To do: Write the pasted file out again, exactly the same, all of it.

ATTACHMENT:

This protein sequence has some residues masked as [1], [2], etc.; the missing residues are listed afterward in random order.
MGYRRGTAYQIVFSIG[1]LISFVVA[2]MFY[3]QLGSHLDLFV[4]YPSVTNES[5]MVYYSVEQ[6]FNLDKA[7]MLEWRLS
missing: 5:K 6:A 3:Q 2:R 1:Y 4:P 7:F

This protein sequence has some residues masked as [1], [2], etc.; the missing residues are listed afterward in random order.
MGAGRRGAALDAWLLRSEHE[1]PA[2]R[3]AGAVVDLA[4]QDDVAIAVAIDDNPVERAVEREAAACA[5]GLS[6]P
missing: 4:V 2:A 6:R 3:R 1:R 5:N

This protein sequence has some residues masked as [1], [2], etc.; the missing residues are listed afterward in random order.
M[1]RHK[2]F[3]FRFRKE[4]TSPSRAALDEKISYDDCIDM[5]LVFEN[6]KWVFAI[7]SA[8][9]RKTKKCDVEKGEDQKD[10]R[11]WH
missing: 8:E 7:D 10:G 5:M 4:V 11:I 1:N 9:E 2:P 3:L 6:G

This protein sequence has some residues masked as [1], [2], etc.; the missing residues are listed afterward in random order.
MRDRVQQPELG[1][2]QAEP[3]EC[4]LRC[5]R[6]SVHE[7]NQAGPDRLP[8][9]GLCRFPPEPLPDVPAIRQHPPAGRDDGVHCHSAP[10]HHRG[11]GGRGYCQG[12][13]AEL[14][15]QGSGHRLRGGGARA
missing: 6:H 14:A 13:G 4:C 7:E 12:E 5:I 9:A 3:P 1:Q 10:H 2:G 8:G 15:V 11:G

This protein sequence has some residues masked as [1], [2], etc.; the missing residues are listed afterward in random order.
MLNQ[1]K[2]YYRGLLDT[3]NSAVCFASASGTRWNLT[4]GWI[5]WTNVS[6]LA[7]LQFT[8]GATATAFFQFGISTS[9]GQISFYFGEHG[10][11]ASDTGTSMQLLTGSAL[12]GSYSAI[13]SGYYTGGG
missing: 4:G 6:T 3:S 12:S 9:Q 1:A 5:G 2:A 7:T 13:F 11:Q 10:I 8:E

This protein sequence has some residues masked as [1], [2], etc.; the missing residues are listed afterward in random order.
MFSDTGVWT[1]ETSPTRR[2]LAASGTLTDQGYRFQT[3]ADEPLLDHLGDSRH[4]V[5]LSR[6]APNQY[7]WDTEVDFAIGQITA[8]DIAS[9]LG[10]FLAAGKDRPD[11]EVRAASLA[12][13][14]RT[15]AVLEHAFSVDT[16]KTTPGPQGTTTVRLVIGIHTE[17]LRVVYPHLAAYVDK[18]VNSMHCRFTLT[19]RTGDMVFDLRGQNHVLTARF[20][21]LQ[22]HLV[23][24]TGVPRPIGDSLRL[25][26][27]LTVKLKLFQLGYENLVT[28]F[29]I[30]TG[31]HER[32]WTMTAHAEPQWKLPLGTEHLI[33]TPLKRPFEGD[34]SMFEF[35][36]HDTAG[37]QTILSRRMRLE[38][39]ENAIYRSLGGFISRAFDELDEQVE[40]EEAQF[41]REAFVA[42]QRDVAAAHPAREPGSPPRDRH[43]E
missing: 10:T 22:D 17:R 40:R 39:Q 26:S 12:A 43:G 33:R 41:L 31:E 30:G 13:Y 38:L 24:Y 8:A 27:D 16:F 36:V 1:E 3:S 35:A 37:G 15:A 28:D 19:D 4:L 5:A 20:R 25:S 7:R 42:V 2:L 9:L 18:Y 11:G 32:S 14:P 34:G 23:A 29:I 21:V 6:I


This protein sequence has some residues masked as [1], [2], etc.; the missing residues are listed afterward in random order.
MGYRRGTAYQIVFSIG[1]LISFVVA[2]MFY[3]QLGSHLDLFV[4]YPSVTNES[5]MVYYSVEQ[6]FNLDKA[7]MLEWRLS
missing: 5:K 6:A 3:Q 2:R 1:Y 4:P 7:F

This protein sequence has some residues masked as [1], [2], etc.; the missing residues are listed afterward in random order.
MGAGRRGAALDAWLLRSEHE[1]PA[2]R[3]AGAVVDLA[4]QDDVAIAVAIDDNPVERAVEREAAACA[5]GLS[6]P
missing: 4:V 2:A 6:R 3:R 1:R 5:N

This protein sequence has some residues masked as [1], [2], etc.; the missing residues are listed afterward in random order.
M[1]RHK[2]F[3]FRFRKE[4]TSPSRAALDEKISYDDCIDM[5]LVFEN[6]KWVFAI[7]SA[8][9]RKTKKCDVEKGEDQKD[10]R[11]WH
missing: 8:E 7:D 10:G 5:M 4:V 11:I 1:N 9:E 2:P 3:L 6:G

This protein sequence has some residues masked as [1], [2], etc.; the missing residues are listed afterward in random order.
MRDRVQQPELG[1][2]QAEP[3]EC[4]LRC[5]R[6]SVHE[7]NQAGPDRLP[8][9]GLCRFPPEPLPDVPAIRQHPPAGRDDGVHCHSAP[10]HHRG[11]GGRGYCQG[12][13]AEL[14][15]QGSGHRLRGGGARA
missing: 6:H 14:A 13:G 4:C 7:E 12:E 5:I 9:A 3:P 1:Q 10:H 2:G 8:G 15:V 11:G

This protein sequence has some residues masked as [1], [2], etc.; the missing residues are listed afterward in random order.
MLNQ[1]K[2]YYRGLLDT[3]NSAVCFASASGTRWNLT[4]GWI[5]WTNVS[6]LA[7]LQFT[8]GATATAFFQFGISTS[9]GQISFYFGEHG[10][11]ASDTGTSMQLLTGSAL[12]GSYSAI[13]SGYYTGGG
missing: 4:G 6:T 3:S 12:S 9:Q 1:A 5:G 2:A 7:T 13:F 11:Q 10:I 8:E

This protein sequence has some residues masked as [1], [2], etc.; the missing residues are listed afterward in random order.
MFSDTGVWT[1]ETSPTRR[2]LAASGTLTDQGYRFQT[3]ADEPLLDHLGDSRH[4]V[5]LSR[6]APNQY[7]WDTEVDFAIGQITA[8]DIAS[9]LG[10]FLAAGKDRPD[11]EVRAASLA[12][13][14]RT[15]AVLEHAFSVDT[16]KTTPGPQGTTTVRLVIGIHTE[17]LRVVYPHLAAYVDK[18]VNSMHCRFTLT[19]RTGDMVFDLRGQNHVLTARF[20][21]LQ[22]HLV[23][24]TGVPRPIGDSLRL[25][26][27]LTVKLKLFQLGYENLVT[28]F[29]I[30]TG[31]HER[32]WTMTAHAEPQWKLPLGTEHLI[33]TPLKRPFEGD[34]SMFEF[35][36]HDTAG[37]QTILSRRMRLE[38][39]ENAIYRSLGGFISRAFDELDEQVE[40]EEAQF[41]REAFVA[42]QRDVAAAHPAREPGSPPRDRH[43]E
missing: 10:T 22:D 17:R 40:R 39:Q 26:S 12:A 43:G 33:R 41:L 31:E 30:G 13:Y 38:L 24:Y 8:A 27:D 16:F 36:V 1:E 3:S 35:A 37:G 15:A 28:D 19:D 4:L 5:A 20:R 25:S 7:R 42:V 2:L 9:L 18:Y 11:G 32:S 14:P 34:G 23:A 29:I 21:V 6:I